Christine Woodside in the Boston Globe recently rediscovered a fact that often shocks and appalls government-loving admirers of the famous series of children's books about frontier life, known as the Little House series. While the books are credited to Laura Ingalls Wilder, as those interested in the topic (beyond just being fans of the book) mostly know, they were very much massaged, edited, or in effect ghost-collaborated by her daughter, novelist Rose Wilder Lane.
And Rose Wilder Lane was not only a novelist, but a libertarian polemicist, one of the first in the modern sense. Woodside sees lots of individualist propaganda and a lot of eliding of the actual facts of frontier life in the books, because, she presumed, of Lane's libertarian leanings.
Woodside makes weird statements about the modern libertarian movement that show at best a half-understood third-hand student essay "I read someone making some synthetic statements and I'm restating them without knowing what I'm talking about" grasp of her topic. For example, of Lane's great 1943 libertarian polemic The Discovery of Freedom, "Libertarian thinkers consider it a treatise that helped the party rise out of the strong anti-Communist movement of the time." Kind of, I guess, you could parse out some meaning from that, but I'm not at all convinced Woodside could.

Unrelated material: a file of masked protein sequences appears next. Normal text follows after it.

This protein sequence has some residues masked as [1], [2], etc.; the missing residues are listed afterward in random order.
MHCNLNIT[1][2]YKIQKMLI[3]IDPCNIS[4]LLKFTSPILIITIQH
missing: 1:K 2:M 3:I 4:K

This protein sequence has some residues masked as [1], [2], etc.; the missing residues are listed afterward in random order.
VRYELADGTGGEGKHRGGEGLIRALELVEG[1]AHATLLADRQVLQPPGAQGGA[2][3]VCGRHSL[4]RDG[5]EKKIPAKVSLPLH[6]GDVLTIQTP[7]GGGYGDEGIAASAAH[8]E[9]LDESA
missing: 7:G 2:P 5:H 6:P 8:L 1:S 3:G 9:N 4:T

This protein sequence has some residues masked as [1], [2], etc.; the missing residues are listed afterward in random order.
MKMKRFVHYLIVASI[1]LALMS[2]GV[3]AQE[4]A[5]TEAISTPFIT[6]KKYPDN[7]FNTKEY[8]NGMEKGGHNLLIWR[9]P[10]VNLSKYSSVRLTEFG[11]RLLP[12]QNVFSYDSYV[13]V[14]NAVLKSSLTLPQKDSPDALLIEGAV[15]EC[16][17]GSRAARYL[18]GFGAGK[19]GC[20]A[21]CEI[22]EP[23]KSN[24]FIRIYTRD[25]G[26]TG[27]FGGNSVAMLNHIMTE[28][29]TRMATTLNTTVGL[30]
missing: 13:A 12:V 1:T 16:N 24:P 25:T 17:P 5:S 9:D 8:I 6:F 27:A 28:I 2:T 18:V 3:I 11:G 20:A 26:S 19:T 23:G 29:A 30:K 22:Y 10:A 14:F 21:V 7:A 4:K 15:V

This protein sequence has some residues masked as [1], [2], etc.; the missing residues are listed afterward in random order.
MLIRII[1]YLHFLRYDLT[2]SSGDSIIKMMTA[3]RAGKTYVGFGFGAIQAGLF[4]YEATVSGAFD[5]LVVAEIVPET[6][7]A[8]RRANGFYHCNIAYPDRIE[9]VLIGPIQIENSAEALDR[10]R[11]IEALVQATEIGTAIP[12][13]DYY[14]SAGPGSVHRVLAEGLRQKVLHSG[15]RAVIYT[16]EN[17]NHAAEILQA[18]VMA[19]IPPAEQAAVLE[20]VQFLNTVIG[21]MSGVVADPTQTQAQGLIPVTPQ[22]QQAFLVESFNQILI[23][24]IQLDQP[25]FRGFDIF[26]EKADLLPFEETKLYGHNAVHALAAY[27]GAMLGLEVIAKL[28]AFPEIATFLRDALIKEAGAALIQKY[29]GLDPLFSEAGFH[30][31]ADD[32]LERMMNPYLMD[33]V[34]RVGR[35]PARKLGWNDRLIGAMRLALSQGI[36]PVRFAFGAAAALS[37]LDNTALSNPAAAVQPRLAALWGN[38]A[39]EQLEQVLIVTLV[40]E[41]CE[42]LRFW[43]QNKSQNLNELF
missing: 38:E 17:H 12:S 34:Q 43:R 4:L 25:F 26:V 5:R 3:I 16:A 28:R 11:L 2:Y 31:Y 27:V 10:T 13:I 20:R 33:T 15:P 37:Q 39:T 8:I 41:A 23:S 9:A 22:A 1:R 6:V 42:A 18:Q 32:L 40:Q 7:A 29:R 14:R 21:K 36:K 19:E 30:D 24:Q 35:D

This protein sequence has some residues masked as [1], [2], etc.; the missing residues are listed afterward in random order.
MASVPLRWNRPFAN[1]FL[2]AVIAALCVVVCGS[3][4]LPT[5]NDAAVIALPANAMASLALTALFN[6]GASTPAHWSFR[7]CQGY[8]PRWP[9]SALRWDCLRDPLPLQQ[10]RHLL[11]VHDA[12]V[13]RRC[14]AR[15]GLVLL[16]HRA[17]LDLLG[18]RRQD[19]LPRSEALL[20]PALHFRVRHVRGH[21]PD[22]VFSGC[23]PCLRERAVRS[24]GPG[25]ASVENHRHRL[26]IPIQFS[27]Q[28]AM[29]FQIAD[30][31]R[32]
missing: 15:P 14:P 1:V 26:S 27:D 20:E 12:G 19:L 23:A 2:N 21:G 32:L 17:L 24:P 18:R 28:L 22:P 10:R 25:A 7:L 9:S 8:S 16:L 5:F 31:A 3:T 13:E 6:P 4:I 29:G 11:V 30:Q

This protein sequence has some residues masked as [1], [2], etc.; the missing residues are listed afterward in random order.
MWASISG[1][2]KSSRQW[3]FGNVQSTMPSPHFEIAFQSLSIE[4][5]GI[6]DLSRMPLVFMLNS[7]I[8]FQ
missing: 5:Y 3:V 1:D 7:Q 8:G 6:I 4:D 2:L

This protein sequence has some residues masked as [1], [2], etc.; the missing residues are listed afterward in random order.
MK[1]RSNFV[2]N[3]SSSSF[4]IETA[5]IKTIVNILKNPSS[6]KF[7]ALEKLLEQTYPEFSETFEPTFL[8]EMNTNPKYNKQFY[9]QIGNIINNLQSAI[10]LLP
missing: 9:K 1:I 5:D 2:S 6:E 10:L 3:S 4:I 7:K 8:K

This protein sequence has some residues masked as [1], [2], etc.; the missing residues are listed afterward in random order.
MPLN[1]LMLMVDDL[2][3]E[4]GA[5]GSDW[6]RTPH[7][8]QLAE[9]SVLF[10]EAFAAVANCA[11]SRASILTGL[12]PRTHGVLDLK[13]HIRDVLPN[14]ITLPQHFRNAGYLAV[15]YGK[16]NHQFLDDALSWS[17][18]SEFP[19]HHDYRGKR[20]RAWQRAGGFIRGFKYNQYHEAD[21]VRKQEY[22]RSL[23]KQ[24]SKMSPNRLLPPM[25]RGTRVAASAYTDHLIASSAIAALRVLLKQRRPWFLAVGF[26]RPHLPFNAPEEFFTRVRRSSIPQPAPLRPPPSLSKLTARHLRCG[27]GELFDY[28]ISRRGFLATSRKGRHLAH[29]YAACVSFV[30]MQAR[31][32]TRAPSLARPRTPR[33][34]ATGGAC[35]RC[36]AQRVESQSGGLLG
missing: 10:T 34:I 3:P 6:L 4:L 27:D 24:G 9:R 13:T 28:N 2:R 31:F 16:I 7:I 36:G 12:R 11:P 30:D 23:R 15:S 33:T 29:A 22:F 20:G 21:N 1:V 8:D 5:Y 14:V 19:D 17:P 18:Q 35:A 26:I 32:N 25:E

And her adopted heir Roger MacBride did not, as Woodside writes, "eventually [go] on to help form the Libertarian Party," though he did do something very interesting Woodside's readers might have cared about: as a Republican elector from Virginia in 1972, he cast the first electoral vote in American history for a woman, vice presidential candidate for the Libertarian Party in its first national run, Toni Nathan.
My favorite libertarian take on frontier life came from Lane's good friend Isabel Paterson, also author of a very similar book of libertarian polemics that came out the same year as Lane's, called God of the Machine.
See my February 2005 Reason review of the biography of the first Isabel Paterson biography. Excerpt from that, on how Paterson: